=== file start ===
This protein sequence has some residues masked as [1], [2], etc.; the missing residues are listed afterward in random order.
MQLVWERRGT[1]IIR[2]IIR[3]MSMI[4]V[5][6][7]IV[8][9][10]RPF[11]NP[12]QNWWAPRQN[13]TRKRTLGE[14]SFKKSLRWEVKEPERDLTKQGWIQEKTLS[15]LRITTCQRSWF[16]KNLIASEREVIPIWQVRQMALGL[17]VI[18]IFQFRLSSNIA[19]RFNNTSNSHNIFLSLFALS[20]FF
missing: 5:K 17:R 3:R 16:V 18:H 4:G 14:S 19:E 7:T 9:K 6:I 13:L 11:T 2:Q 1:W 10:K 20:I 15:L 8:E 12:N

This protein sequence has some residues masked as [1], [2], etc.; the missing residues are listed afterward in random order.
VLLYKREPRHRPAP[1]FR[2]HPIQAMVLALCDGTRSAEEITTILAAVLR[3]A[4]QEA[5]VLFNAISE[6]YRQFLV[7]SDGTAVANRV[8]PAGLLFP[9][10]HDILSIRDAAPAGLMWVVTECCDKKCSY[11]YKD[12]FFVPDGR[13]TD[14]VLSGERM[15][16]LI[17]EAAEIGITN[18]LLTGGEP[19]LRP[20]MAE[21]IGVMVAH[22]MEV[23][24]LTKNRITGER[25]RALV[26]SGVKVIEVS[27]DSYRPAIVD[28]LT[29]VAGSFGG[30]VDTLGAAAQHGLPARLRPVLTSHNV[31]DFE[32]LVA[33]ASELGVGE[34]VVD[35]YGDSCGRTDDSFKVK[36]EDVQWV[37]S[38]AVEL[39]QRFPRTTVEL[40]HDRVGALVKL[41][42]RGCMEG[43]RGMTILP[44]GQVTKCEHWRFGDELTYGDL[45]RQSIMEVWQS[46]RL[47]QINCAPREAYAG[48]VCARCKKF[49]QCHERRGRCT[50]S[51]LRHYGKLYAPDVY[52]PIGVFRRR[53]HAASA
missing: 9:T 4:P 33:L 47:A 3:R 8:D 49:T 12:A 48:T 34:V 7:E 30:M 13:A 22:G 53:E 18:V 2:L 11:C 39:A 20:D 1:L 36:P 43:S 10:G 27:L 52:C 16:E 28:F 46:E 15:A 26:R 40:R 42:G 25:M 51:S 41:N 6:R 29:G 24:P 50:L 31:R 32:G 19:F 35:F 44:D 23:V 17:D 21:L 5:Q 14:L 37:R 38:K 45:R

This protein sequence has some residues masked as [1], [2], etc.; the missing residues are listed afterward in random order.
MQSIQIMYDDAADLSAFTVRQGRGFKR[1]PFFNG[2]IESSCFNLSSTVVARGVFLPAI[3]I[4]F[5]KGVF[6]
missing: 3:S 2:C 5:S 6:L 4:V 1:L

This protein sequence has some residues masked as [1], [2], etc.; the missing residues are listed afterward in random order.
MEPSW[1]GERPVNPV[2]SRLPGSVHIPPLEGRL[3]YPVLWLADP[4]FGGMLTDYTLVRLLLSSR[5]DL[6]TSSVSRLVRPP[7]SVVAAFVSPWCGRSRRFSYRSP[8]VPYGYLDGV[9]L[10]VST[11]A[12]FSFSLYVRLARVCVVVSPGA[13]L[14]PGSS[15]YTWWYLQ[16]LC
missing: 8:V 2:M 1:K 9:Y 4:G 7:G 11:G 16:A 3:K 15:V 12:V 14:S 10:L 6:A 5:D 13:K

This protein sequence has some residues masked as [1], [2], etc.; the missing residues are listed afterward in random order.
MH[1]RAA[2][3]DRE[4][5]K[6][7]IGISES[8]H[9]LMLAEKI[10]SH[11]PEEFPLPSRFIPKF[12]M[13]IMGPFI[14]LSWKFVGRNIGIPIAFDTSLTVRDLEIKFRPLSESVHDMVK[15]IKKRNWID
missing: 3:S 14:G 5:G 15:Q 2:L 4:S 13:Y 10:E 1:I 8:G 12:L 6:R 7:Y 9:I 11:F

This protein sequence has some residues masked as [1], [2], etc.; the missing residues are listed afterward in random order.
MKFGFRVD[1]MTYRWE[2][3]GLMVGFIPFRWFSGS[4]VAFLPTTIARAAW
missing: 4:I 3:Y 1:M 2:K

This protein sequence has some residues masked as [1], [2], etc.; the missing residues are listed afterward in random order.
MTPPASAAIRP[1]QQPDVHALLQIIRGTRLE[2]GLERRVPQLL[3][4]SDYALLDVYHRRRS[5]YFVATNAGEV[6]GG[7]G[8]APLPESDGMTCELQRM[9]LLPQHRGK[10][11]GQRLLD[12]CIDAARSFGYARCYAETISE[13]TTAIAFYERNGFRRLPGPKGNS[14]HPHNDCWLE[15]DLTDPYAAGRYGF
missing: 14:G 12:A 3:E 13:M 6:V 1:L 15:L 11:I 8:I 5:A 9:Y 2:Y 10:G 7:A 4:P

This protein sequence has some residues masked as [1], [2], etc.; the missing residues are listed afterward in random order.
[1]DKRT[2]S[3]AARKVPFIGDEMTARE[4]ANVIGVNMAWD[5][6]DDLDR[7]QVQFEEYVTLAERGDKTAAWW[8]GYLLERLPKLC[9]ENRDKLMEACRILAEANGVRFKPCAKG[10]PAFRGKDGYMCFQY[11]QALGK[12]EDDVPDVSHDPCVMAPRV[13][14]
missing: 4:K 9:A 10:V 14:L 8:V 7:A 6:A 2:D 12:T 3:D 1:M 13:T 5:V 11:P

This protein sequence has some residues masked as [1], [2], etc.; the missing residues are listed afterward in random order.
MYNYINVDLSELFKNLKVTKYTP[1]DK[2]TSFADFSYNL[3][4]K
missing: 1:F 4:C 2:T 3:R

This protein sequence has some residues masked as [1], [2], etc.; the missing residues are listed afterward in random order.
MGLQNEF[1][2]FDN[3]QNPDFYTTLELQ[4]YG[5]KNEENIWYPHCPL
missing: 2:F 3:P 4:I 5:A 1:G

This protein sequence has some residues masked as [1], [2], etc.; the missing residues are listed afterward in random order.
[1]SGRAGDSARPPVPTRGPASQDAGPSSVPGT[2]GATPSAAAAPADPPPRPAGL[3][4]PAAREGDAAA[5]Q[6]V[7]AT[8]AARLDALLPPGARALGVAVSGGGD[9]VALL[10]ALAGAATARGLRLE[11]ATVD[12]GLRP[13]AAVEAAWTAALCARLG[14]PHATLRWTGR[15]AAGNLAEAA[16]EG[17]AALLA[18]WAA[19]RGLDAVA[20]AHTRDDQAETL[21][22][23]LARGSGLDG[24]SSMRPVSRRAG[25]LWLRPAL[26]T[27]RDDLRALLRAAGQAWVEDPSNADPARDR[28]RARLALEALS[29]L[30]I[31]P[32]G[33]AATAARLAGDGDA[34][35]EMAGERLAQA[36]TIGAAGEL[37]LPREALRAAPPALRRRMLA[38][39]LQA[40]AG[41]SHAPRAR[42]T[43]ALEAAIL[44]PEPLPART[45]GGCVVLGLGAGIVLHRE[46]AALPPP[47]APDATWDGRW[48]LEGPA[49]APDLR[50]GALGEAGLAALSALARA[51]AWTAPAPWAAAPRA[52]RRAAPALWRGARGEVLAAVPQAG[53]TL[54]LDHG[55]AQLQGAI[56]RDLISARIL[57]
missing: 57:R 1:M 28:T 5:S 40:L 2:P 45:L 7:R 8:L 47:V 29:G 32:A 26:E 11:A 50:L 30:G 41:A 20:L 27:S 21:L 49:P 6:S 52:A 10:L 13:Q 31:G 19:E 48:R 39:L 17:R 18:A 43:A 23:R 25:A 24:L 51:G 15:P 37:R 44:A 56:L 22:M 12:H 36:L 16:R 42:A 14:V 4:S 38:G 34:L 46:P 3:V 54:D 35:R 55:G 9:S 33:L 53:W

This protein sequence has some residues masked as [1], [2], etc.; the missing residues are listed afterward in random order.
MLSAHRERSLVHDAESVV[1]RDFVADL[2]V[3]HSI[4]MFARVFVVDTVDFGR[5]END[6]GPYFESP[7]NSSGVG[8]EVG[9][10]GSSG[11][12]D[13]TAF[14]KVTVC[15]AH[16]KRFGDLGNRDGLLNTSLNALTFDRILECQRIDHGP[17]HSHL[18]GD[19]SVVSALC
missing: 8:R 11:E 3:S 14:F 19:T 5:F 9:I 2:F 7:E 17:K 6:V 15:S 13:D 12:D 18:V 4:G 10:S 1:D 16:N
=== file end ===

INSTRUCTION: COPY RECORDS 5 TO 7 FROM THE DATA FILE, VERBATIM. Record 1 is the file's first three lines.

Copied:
This protein sequence has some residues masked as [1], [2], etc.; the missing residues are listed afterward in random order.
MH[1]RAA[2][3]DRE[4][5]K[6][7]IGISES[8]H[9]LMLAEKI[10]SH[11]PEEFPLPSRFIPKF[12]M[13]IMGPFI[14]LSWKFVGRNIGIPIAFDTSLTVRDLEIKFRPLSESVHDMVK[15]IKKRNWID
missing: 3:S 14:G 5:G 15:Q 2:L 4:S 13:Y 10:E 1:I 8:G 12:L 6:R 7:Y 9:I 11:F

This protein sequence has some residues masked as [1], [2], etc.; the missing residues are listed afterward in random order.
MKFGFRVD[1]MTYRWE[2][3]GLMVGFIPFRWFSGS[4]VAFLPTTIARAAW
missing: 4:I 3:Y 1:M 2:K

This protein sequence has some residues masked as [1], [2], etc.; the missing residues are listed afterward in random order.
MTPPASAAIRP[1]QQPDVHALLQIIRGTRLE[2]GLERRVPQLL[3][4]SDYALLDVYHRRRS[5]YFVATNAGEV[6]GG[7]G[8]APLPESDGMTCELQRM[9]LLPQHRGK[10][11]GQRLLD[12]CIDAARSFGYARCYAETISE[13]TTAIAFYERNGFRRLPGPKGNS[14]HPHNDCWLE[15]DLTDPYAAGRYGF
missing: 14:G 12:A 3:E 13:M 6:V 1:L 15:L 11:I 8:I 5:A 9:Y 2:Y 10:G 7:A 4:P